I passed by several settlements and small towns, reminded again of the utter wretchedness of farmworkers’ lives, particularly in this area. Although there were some fairly decent government camps, filling up for the season, the typical farmworker housing out there is a row of beaten down shacks partially concealed from the road by haphazardly hung sheets of corrugated steel scrapped from collapsed barns and sheds. Even the federal government agrees that this area contains some of the worst poverty in the nation. Last year, when water was short and Westlands’ growers did not get the amount of supplemental water they believe the government owes them, their propaganda campaign claimed up to 80,000 people were out of work because of the restricted pumping of Delta water. Although it’s hard to imagine 80,000 people even live inside the boundaries of the water district, 80 per cent unemployment is normal at certain times of the year.

The poverty one sees did not start three years ago. It has been there since the beginning of farming on the west side. Nothing ever got better for farm labor on the west side. Every town you pass through has its wretched section and the crossroads settlements have nothing but shacks and an old grocery store. The farther south you travel, the more the Westlands looks like an Indian reservation surrounded by huge fields of row crops farmed by absentees. However, the few farmers who live there live in gated mansions. Together, the contrast recreates the unchanged pattern of the feudal hacienda that lies at the basis of the social and economic structure of Western agribusiness. The Dust Bowl migrants were the aberration in this dismal history. They came, they worked, they struck, the got out of the fields in a generation. The people left behind compose a reserve army of unemployed, disenfranchised, undocumented labor, a profit center for agribusiness in a region of proliferating cancer clusters.

A farmworker rests in the shade under his pickup. A fisherman 400 miles north stands on an abandoned dock watching a tractor crush another fishing boat to matchwood. The two men don’t know each other and their interests are opposed, but they both inhabit the Era of the Grand Kah-Ching. The farmworker gets seasonal work because of fresh water exports from the Delta. The pumping, year after year, in larger and larger quantities as the rhetoric of privatization of public resources drones maniacally through the airwaves, as frequent as chamber of commerce attacks on organized labor, promotes the escalating erosion of species populations, destruction of fisheries and livelihoods. Less fresh water from the Delta destroys livelihoods in the Westlands. Then there are the 23 million people who rely on the Delta for drinking water to consider.

California grew by 20 million between 1950 and 1990 and by another 10 million from then until now. Today more than half of the state’s 40 million people rely for drinking water on the San Joaquin Delta.  California, the nation’s most populous state, is the epicenter of the foreclosure bust as it was of the speculative real estate boom. After 60 years of spectacular growth based on urban real estate, it is no accident that California has adjusted to the Great Recession by holding its breath in anticipation of the next speculative real estate boom.

You see immense structures, not barns but sheds, many without walls, containing some of the largest agricultural equipment made in the world, on display each January at the ag equipment fair in nearby Visalia. It’s advertised as the largest such fair in the United States. Or is it the world? Absolutely everything to do with California agriculture is either the biggest in the nation or in the world.

You have to be careful driving in the Westlands because, like driving in the desert, the visual tedium will cause drowsiness. Within living memory, much of the Westlands was periodically flooded desert, and today wherever a field is left fallow, the inner desert comes to the surface and winks at you. This land is alkali flats, its surface soil full of selenium and other heavy metals that have to be washing into underground drainage culverts before seeds can be planted, and its groundwater is salty. When left fallow, tumbleweed and salt grass immediately appear.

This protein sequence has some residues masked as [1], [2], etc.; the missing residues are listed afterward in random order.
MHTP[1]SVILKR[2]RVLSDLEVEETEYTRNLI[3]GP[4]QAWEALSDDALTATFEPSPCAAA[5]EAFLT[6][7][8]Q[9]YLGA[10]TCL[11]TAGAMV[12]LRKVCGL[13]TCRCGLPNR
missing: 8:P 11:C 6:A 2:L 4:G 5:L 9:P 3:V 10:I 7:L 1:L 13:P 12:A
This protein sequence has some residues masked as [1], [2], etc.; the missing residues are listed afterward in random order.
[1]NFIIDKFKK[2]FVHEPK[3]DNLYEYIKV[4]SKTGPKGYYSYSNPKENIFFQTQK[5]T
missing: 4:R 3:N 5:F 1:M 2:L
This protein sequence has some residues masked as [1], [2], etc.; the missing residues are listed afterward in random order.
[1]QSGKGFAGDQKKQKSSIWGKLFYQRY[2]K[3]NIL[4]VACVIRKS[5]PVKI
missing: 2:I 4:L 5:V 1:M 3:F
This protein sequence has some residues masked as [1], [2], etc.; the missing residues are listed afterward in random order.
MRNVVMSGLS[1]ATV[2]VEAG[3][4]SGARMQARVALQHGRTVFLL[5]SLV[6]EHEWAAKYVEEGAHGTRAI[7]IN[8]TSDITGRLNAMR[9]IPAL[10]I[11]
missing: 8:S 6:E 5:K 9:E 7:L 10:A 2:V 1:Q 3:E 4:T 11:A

We are shocked and awed this month by the sudden violent destruction caused by  the Gulf of Mexico oil spill. It makes it difficult to see the slow-moving environmental catastrophes all around us, like the Westlands. For that, we need the help of the handful of agribusinessmen, bankers, insurance agents, and their elite water lawyers — people who have always planned ahead for their own advantage. They will tell you whatever story they think will work on you, knowing that you will probably not bother to take a trip down Highway 33, the old west side road east of Interstate 5. The higher-priced the denial, the wider it is broadcast, the more politicians that join the howling chorus, the worse the environmental destruction is. This is an infallible guide.

Denial is pretty. It comes in feature stories in the New York Times complete with photos of firm-jawed, lean men in straw hats staring (thinks the reader) into the future, into destiny. The angle newspaper photographers prefer most is looking up at the West Side Yeoman of the Month from the ground as He handles a hoe, which only a New York reporter would be dumb enough to think He ever uses. The look is the Desert Stare. The Yeoman is looking at his personal mirage and imagining his personal water allotment. Everybody on the west side carries his own personal mirage with him from cradle to grave. Out there, your personal environment is bounded by Okeanos, the mythical sea surrounding the flat surface of the world. Okeanos is also where the West Side Hero Yeoman sends his toxic agricultural runoff.

But, what you feel when you cross the mighty canals conveying Delta water southward (and the meandering San Joaquin River bearing agricultural wastewater north) is that the Westlands Water District is nothing but a 600,000 acre sponge to absorb water from the San Joaquin Delta, the largest, most ecologically threatened estuary on the Pacific Coast. When Westlands is squeezed, it produces toxic wastewater, composed of pesticides, fertilizers, selenium and other heavy metals. Westlands growers still promote the idea of finishing a drainage ditch that would send the toxic waste back to the Delta. The first half of this drain was constructed and it ended in the Kesterson National Wildlife Refuge, where the toxic drainage caused an international scandal over the death and deformation of migratory birds protected by international treaty. The Bureau of Reclamation closed the drain but, because there is no way to get the toxic drainage out of the district, the corporations created their own sumps on their own land, what people called “a thousand Kestersons,” and dumped the rest in the various channels of the San Joaquin River nearby. Virtually all the water for the last 80 miles of the river, before it hits the Delta, is ag wastewater. It is an agricultural industrial sewer.

BILL HATCH lives in Merced, CA. He can be reached at wmmhatch@sbcglobal.net.